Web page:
Unprecedented scenes, sweaty palms, butterflies fluttering in the stomach, and the continuous swallowing – it all existed during the Ashes 2019 at Headingley. A month ago in July, the world was consigned to a cliffhanger at the iconic Lord’s in the 2019 World Cup final. As that game hardly went beyond the list of unforgettable, the fans had to deal with another stunning set of events.
It also laid out the brilliance of the phenomenon that Ben Stokes turned into, shouldering the nation’s hopes all alone in another make or break situation after dictating terms at Lord’s. But what if that had gone south for England? As an Australian cricket fan, one would indeed lament all the missed opportunities and carelessness that left them spellbound. On the flip side, it hurts yet feels tempted to think what if Australia managed to grab even one of those with both hands in Leeds.
The moment or perhaps moments:
Make no mistake; the tourists were merely left to lick their wounds after a chastening one-wicket loss. With the dismissal of Stuart Broad by virtue of a pin-point yorker by James Pattinson, England’s dreams of reclaiming the urn stood shattered. With 72 more required to overhaul a target of 359 and nine down, there was no way even Stokes could pull that off unless Tim Paine and his men commit some unthinkable sequence of lapses.
And it happened. The departure of Broad gave Stokes the license to hit everything in his slot. He didn’t spare Nathan Lyon, Pattinson, Josh Hazlewood. Not even the number one Test bowler, Pat Cummins could dissuade the Kiwi-born from achieving his destiny. But as much as the mastery shimmered from his knock, it wasn’t without giving Australia a sniff. Of course, those which they failed to seize.
The first of those came when Stokes was batting on 116, having miscued a shot that sliced to the third man. A diving Marcus Harris couldn’t hold on to it. The next two significant blunders, including letting England off the hook went from unthinkable to entirely unlike non-Australian standards of fielding and mindset.
Firstly, Paine used up a desperate final review off the last delivery in the 124th over against Jack Leach. Even as both Paine and Cummins felt sure that the ball pitched outside the leg-stump, the skipper made the call to go ahead. The decision was without realizing that Australia would need the same review dearly in the very next over. But well, who did anyway?
Stokes’ pyrotechnics reduced the equation to only eight needed by the time next over began. On the other hand, Leach frustrated Australia by piling up the dots when he got the strike. Lyon commenced the next over and conceded a six off the third ball. The very next delivery saw Stokes playing a reverse-sweep only to find the fielder. However, the non-striker came halfway down the pitch. To Australia’s catastrophe, the bowler couldn’t collect a straight-forward throw, thereby handing the hosts a lifeline.
A slog sweep followed the succeeding delivery which Stokes couldn’t connect, thudding him on the pads. Replays showed that the ball straightened well enough to hit the middle stump. With no reviews left, Australia’s chances of coming back from the dead went down the drain. And so did Lyon’s odds of becoming their Steve Harmison as the centurion Stokes thrashed the fourth ball of the next over for a boundary, leaving the crowd at Headingley gasping for breath.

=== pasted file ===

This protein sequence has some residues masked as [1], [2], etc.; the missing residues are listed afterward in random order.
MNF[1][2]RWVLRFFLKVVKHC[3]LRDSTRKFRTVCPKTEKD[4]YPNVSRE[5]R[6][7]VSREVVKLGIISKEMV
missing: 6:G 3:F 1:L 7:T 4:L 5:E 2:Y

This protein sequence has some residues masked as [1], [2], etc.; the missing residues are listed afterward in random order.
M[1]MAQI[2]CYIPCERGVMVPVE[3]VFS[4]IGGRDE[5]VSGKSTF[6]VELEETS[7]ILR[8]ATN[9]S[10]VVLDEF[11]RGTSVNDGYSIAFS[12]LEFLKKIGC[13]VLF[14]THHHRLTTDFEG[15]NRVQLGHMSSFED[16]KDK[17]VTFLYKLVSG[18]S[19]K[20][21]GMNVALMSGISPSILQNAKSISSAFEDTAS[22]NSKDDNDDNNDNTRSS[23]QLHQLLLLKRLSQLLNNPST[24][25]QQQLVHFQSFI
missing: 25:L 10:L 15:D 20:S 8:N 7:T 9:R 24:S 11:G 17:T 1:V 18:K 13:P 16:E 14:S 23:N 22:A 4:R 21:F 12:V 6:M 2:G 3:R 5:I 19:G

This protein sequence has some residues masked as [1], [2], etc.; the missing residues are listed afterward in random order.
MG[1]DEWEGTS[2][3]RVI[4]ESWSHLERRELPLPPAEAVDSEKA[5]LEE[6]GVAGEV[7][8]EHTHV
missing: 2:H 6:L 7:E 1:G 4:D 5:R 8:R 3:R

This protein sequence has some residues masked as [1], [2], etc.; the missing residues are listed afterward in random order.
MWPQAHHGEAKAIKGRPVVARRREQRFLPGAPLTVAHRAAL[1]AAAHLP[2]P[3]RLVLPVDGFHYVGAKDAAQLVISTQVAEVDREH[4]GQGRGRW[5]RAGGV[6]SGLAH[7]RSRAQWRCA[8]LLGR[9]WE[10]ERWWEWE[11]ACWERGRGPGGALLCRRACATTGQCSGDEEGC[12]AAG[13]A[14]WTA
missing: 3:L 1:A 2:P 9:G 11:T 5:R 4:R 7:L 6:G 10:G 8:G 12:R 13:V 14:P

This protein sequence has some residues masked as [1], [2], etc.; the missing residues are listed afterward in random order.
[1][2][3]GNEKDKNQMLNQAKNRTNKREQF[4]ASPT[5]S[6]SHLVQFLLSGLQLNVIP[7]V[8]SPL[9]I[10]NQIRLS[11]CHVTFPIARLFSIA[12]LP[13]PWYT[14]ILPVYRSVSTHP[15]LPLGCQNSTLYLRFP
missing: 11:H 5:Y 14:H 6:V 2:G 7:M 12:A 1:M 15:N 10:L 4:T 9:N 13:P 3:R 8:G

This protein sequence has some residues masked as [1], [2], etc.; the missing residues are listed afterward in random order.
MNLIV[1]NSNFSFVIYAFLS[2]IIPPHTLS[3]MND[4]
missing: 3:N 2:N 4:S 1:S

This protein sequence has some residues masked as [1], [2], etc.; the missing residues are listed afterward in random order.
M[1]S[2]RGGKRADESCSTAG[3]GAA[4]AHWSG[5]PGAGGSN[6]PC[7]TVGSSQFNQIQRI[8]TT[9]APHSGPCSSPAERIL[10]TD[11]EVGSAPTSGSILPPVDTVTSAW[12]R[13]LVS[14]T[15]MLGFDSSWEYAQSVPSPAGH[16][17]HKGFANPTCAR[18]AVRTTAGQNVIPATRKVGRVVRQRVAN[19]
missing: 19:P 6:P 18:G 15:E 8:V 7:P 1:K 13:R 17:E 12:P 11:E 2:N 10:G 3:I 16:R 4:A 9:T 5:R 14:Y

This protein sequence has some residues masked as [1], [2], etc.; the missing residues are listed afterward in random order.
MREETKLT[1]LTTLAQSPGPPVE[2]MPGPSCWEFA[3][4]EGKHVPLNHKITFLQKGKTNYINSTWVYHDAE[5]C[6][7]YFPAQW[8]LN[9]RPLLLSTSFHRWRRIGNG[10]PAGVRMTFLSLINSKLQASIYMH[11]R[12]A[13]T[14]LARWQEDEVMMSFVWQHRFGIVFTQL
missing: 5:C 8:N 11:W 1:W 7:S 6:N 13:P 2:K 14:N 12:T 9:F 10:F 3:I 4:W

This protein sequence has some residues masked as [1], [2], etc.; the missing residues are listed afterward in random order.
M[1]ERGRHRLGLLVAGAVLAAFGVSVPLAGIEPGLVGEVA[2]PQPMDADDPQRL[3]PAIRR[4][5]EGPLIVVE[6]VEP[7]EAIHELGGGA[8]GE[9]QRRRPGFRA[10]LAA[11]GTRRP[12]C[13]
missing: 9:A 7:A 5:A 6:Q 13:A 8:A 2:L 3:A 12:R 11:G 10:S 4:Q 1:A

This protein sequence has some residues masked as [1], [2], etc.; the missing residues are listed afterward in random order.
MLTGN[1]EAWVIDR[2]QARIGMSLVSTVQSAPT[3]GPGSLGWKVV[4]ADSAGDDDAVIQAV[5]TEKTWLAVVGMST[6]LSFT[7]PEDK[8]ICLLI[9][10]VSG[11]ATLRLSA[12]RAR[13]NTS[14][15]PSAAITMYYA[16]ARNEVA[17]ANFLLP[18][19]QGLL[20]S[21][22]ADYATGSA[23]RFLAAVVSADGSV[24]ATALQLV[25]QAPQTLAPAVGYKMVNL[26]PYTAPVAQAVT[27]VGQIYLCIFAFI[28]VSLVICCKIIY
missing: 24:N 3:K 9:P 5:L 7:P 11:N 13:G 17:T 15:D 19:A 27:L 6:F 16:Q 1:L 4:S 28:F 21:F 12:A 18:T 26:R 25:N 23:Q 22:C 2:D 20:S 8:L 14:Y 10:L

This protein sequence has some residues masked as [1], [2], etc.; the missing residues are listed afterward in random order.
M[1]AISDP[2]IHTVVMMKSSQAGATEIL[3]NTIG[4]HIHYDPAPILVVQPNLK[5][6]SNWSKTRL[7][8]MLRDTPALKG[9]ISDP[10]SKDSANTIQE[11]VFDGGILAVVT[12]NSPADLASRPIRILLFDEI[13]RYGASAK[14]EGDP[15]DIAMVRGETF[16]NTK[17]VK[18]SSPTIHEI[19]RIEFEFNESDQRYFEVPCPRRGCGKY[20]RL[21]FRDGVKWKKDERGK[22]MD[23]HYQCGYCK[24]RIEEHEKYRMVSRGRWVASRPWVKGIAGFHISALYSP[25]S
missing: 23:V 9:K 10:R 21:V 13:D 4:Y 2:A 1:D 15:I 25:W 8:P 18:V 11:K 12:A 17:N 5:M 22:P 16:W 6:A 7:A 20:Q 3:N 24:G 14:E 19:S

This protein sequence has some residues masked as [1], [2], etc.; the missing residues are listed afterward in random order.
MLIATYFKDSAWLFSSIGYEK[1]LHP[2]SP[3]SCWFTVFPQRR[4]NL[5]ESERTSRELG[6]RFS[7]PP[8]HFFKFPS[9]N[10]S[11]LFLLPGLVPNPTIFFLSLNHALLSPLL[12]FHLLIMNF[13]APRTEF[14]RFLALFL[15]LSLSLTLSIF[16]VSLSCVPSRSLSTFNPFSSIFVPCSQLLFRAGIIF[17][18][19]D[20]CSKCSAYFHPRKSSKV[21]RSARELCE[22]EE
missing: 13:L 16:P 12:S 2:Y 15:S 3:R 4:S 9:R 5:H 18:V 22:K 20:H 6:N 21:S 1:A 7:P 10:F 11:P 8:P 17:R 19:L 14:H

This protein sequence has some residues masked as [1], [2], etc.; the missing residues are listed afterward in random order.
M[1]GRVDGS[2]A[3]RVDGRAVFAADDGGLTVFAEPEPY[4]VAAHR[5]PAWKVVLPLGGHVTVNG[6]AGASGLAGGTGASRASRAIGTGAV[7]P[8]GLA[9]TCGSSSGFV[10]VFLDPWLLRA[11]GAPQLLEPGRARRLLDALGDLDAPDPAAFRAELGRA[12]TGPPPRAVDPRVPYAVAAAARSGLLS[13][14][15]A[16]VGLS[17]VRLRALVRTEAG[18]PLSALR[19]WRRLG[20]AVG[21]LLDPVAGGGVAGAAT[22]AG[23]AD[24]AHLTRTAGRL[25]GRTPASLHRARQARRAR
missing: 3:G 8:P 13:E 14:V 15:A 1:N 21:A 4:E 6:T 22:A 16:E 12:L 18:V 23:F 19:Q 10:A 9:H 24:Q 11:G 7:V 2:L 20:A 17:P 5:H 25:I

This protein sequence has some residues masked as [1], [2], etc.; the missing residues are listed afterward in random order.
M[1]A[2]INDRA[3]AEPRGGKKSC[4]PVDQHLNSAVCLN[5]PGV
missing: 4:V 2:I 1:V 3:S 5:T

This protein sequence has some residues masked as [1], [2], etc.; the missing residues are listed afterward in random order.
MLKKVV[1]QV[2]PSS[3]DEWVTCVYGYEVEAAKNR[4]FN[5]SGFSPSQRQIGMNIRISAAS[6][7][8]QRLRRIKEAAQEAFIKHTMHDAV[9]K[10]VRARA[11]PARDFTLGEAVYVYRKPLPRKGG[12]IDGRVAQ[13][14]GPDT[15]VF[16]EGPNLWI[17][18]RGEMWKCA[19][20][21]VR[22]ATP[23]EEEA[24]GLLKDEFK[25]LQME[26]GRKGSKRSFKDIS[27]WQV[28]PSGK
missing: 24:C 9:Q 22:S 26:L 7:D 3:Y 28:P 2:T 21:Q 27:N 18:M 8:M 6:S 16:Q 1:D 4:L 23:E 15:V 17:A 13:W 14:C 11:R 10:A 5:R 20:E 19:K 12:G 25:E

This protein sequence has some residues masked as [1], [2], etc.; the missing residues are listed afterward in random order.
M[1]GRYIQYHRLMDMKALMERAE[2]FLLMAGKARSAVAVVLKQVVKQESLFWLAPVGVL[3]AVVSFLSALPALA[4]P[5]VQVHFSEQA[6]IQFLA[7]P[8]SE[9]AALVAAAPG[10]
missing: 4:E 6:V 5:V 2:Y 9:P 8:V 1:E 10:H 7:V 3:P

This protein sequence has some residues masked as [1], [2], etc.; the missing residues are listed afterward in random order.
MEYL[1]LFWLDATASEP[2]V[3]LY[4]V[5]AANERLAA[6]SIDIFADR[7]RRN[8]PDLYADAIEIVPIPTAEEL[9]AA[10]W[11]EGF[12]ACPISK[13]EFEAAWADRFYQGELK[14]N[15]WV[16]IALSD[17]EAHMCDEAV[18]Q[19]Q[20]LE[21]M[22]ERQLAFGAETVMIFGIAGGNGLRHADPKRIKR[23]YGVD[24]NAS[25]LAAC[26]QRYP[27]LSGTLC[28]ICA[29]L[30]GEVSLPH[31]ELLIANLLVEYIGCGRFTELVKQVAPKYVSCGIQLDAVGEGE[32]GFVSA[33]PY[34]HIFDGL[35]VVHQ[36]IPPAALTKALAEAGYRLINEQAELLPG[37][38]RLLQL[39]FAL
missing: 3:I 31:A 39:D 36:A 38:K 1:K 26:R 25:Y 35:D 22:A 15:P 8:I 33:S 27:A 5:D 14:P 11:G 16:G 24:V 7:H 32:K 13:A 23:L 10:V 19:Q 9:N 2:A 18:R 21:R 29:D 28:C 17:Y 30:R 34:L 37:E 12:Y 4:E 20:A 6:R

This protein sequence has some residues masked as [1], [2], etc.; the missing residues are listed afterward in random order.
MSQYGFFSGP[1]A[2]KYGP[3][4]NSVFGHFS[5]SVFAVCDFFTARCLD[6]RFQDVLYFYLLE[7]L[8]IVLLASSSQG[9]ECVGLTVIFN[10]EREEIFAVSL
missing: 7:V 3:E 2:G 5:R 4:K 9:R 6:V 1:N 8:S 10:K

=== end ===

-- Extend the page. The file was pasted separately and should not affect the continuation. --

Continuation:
In retrospect, at specific points, Paine failed to prevent singles off the last delivery of an over that enabled Stokes to retain the strike for the next. Had the Aussie skipper blocked those, he would have had more chances to bowl to Leach instead.
Australia sieze at least one of the chances to dismiss either Stokes or Leach that confirms their retention of the urn in the third Test itself. More so, if Paine decided not to take the review against Leach and instead opt for it in the next over, that would have been the perfect mirror image of what transpired 14 years ago in Edgbaston.
The confirmation of the ball clipping the middle stump would have Stokes’ and Englishmen’s shoulders entirely crestfallen after pulling themselves from the first innings dump. Perhaps, the World Cup win headlined by the all-rounder could have meant nothing to him after that loss. That also likely may have resulted in Lyon consoling a distraught Stokes similar to Freddie Flintoff comforting Brett Lee in 2005.
Accolades galore for Tim Paine and Co. following a nail-biting victory over England. With Steve Smith back in the side for the fourth Test in Manchester, Australia would also go on to win that and losing the last due to excess fatigue. At The Oval, even after losing, the Australians take arms on shoulders parade, victorious by 3-1 scoreline. The disastrous home summer is forgiven and forgotten as Paine scripts a brand new chapter in the history of Australian cricket, going where even the likes of Ricky Ponting and Michael Clarke hadn’t.
Not only he makes the Baggy Greens retain the urn, but also becomes the first Aussie captain since Steve Waugh in 2001 to win the series in England, including a triumphant Test without the one-person wrecking crew, Steve Smith. The conversation about dropping Paine from the side and the potential candidate to take over as captain is put to rest indefinitely.
As for England, they join the list of teams who undergo a tough time after winning the World Cup. Joe Root faces the axe as the Test captain of the English side as a result of being the first since Michael Atherton and Naseer Hussain to lose an Ashes series on home soil. Ben Stokes becomes the 81st captain of the English Test outfit due to his extraordinary display in all the departments in five Tests.